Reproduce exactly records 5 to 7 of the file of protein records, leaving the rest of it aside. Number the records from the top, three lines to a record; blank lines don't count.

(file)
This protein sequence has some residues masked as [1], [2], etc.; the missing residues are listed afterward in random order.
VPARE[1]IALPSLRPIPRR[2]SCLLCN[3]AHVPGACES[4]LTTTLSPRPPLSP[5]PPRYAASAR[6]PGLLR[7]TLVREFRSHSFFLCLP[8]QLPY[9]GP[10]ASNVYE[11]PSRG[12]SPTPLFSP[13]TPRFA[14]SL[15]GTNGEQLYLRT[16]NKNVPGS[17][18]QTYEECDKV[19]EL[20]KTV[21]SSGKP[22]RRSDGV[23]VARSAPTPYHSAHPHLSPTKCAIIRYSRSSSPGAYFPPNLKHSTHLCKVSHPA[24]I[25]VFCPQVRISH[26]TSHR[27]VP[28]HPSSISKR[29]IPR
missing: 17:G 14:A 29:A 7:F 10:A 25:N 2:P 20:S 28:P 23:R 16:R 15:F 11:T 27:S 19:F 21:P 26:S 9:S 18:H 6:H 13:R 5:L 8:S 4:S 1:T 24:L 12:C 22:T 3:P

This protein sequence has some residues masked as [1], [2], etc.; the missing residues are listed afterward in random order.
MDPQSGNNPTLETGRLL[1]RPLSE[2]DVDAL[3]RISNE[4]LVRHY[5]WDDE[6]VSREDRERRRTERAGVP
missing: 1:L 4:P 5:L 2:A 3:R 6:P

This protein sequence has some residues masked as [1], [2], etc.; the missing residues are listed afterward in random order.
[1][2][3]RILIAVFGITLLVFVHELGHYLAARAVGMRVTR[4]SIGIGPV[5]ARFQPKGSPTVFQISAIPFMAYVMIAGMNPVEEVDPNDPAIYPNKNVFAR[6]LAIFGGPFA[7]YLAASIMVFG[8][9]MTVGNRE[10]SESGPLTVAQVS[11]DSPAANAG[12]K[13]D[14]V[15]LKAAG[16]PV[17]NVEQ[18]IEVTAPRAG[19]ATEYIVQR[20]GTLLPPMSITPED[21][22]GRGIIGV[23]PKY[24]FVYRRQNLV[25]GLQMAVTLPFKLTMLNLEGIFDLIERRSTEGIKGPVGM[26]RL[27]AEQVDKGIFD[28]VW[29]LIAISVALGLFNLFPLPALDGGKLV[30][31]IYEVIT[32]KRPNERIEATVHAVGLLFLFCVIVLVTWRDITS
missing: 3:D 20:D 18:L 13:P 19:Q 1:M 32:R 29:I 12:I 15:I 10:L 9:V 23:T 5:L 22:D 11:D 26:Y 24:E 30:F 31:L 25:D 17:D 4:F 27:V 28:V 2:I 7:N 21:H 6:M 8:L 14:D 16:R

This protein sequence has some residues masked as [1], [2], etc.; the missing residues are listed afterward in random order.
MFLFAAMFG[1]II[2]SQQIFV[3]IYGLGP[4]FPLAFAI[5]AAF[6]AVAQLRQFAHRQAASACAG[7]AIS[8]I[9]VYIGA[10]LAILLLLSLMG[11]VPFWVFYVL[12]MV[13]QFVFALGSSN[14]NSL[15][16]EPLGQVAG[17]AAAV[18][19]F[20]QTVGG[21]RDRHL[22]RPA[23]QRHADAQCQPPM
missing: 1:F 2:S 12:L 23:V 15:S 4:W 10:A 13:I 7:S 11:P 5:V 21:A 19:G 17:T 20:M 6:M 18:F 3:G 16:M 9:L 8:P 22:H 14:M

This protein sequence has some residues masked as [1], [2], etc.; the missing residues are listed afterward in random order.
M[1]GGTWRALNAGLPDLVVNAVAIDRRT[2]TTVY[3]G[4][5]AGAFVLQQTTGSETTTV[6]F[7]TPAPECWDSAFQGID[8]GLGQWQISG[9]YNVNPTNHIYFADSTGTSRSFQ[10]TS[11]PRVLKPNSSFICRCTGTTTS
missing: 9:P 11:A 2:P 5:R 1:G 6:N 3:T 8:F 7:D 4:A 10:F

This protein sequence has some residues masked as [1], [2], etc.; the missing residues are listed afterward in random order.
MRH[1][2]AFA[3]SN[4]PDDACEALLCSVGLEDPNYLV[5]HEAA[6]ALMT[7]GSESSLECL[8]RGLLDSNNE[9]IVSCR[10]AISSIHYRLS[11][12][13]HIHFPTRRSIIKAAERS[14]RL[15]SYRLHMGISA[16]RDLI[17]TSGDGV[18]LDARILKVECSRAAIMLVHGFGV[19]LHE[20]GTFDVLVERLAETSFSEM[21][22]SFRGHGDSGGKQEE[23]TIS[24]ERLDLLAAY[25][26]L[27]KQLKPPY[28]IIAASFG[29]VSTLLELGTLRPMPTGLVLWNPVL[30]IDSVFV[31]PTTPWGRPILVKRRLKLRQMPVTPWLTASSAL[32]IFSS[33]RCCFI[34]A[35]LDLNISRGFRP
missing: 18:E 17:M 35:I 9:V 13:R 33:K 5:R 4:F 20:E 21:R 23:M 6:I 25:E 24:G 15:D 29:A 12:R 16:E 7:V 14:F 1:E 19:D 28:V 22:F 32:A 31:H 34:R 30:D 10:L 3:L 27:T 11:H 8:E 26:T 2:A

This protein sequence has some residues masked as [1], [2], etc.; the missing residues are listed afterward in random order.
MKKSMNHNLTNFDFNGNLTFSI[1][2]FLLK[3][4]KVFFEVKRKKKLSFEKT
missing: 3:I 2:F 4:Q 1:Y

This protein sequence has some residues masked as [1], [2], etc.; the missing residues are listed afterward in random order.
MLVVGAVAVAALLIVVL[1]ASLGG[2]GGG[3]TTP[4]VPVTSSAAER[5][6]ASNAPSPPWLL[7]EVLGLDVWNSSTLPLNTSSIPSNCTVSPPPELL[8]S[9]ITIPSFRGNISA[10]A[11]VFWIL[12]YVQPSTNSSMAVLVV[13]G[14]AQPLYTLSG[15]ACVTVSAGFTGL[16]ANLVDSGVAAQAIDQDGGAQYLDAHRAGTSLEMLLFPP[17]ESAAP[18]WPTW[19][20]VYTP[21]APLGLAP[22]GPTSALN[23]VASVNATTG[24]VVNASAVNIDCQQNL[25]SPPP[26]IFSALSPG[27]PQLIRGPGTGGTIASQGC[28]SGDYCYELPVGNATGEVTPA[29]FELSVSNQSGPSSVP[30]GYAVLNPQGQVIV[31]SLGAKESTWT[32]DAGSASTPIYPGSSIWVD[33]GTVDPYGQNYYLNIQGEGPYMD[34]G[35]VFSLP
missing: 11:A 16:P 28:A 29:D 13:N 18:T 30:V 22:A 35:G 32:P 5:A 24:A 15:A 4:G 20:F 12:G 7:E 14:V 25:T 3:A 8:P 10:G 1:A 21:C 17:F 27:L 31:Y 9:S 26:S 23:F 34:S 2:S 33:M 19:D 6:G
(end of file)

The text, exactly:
This protein sequence has some residues masked as [1], [2], etc.; the missing residues are listed afterward in random order.
M[1]GGTWRALNAGLPDLVVNAVAIDRRT[2]TTVY[3]G[4][5]AGAFVLQQTTGSETTTV[6]F[7]TPAPECWDSAFQGID[8]GLGQWQISG[9]YNVNPTNHIYFADSTGTSRSFQ[10]TS[11]PRVLKPNSSFICRCTGTTTS
missing: 9:P 11:A 2:P 5:R 1:G 6:N 3:T 8:F 7:D 4:A 10:F

This protein sequence has some residues masked as [1], [2], etc.; the missing residues are listed afterward in random order.
MRH[1][2]AFA[3]SN[4]PDDACEALLCSVGLEDPNYLV[5]HEAA[6]ALMT[7]GSESSLECL[8]RGLLDSNNE[9]IVSCR[10]AISSIHYRLS[11][12][13]HIHFPTRRSIIKAAERS[14]RL[15]SYRLHMGISA[16]RDLI[17]TSGDGV[18]LDARILKVECSRAAIMLVHGFGV[19]LHE[20]GTFDVLVERLAETSFSEM[21][22]SFRGHGDSGGKQEE[23]TIS[24]ERLDLLAAY[25][26]L[27]KQLKPPY[28]IIAASFG[29]VSTLLELGTLRPMPTGLVLWNPVL[30]IDSVFV[31]PTTPWGRPILVKRRLKLRQMPVTPWLTASSAL[32]IFSS[33]RCCFI[34]A[35]LDLNISRGFRP
missing: 18:E 17:M 35:I 9:V 13:R 33:K 5:R 4:F 20:E 21:R 23:M 6:I 25:E 24:G 15:D 29:A 12:R 16:E 7:V 14:F 1:E 19:D 28:V 22:F 32:A 31:H 34:R 30:D 10:L 3:L 27:T 11:H 8:E 26:T 2:A

This protein sequence has some residues masked as [1], [2], etc.; the missing residues are listed afterward in random order.
MKKSMNHNLTNFDFNGNLTFSI[1][2]FLLK[3][4]KVFFEVKRKKKLSFEKT
missing: 3:I 2:F 4:Q 1:Y